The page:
Friday, May 19, 2017

Why do I keep calling it a baby blanket?

Update: I hit publish before I realized that I hadn't provided finished pictures of the zippered hoodie or the sock yarn!

 From left to right: the 3 ply sock yarn, the 2 ply from the remnants of the 2 bobbins, and the 2 ply from the last bobbin that had twist added to it and then it was plied on itself. I think I need to cut down on the plying twist in the sock yarn in the future.
The zippered hoodie with zipper sewn in and blocked. The i-cord edge is rolling. I think I am going to put a thin cord into the edge on the hood and ignore the others - pretend they are rolled edges.

I have been weaving on the baby blanket (there I did it again!) and making excellent progress. There are two reasons for that:

  1. I am only working on one craft right now - weaving. No knitting or spinning WIPs
  2. It is in bulky yarn! 
There are 3 panels and I divided up the colors based on quantity of each and how much I needed for each panel.
 Middle panel.
 Left panel.
Right panel.

So far I am half way through the second panel. I started with the middle panel because it had a red middle section and loops on both sides. The loops are used to join the panels. It is from Weave a No-Sew Baby Blanket from Interweave. The video shows the loops on both sides as Sara Bixler (the weaver) explains the technique. I thought it would be best to start exactly as indicated in the video and then modify for my own purposes. I didn't want loops on the outer edges of my blanket so I am only doing loops on one side on the two outer panels. And yes, this is why keep calling it my baby blanket!

 The warping is pretty fast - again because it is fat yarn. The two white strings on either side of the warp are used to make the loops. Every other weft pick is woven around the strings to create the loops.

 Finished middle panel off the loom. You can see the loops on both sides. The panels have to be joined before the fringes are knotted and the blanket wet-finished.

 Warp for the right side panel. This one has loops only on the left side. So there is only one string. I warped as far as I could do on the right until I ran out of the yarn in the ball and didn't want to go get another ball and tie it on. I am really not looking for symmetry in this blanket as there is so much asymmetry in the colors. The stripes are relatively symmetric and there is a wide horizontal band of a different color in each panel at the same place. In the middle panel, this stripe is red. On the two outer ones it is a violet.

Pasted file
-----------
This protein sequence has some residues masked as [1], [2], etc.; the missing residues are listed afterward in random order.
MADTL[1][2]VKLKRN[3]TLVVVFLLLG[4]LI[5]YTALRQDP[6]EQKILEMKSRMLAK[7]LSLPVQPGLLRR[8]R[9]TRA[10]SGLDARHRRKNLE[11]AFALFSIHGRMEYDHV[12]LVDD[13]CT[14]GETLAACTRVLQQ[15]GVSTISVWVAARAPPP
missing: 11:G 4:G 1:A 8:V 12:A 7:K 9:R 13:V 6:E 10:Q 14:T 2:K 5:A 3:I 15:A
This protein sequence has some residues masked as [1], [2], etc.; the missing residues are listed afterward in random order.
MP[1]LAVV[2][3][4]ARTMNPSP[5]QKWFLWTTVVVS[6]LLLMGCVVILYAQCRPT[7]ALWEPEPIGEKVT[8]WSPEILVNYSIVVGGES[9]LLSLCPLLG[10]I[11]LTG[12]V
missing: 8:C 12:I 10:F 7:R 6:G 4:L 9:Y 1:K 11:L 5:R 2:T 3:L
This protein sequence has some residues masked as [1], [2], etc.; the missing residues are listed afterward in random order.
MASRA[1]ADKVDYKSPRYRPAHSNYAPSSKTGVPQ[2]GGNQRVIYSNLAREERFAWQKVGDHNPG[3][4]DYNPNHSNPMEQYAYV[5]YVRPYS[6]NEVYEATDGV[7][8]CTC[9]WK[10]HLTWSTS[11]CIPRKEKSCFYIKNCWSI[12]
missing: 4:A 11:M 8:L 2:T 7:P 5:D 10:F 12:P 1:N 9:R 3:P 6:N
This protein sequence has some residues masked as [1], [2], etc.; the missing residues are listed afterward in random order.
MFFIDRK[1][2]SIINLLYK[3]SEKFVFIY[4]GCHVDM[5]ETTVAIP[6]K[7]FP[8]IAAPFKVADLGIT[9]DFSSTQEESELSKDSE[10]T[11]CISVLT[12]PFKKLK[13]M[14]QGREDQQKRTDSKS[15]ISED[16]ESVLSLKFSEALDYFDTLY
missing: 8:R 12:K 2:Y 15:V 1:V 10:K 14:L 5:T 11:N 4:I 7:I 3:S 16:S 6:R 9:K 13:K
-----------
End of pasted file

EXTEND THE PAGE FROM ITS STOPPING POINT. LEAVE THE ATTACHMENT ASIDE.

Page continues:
You can see the violet in the photo above. I am much further along and you can't see the blue and red weft stripes any more. They have rolled onto the cloth beam.

I have also been planning my next knitting. As I said earlier, I am supposed to start Flieder. This is the yarn I am planning to use.
However, my brain is not in the mood for something as complex as Flieder. I think I am going to start it but I am also going to start a basic sweater that is mindless. I was going to make up my own but found this lovely one on Ravelry. The neckline is different from what I normally do and so I thought I'd knit it. My gauge is slightly off so I will have to do some calculations anyway.
It is called Grapevine and the designer is Heidi Kirmaier who designs classic elegant patterns.

The yarn that is calling to me to knit it is this color, again in Rowan Calmer. It is called Laurel and it reminds me of the young leaves of trees in the spring.

I still haven't settled on a spinning project. I am torn between spinning a DK with a gradient just to mix up what I've been spinning, or pulling out the Into The Whirled Odds and Ends and doing a random spin. Eventually my brain will tell me what to do. Until then I'm taking a break from spinning.

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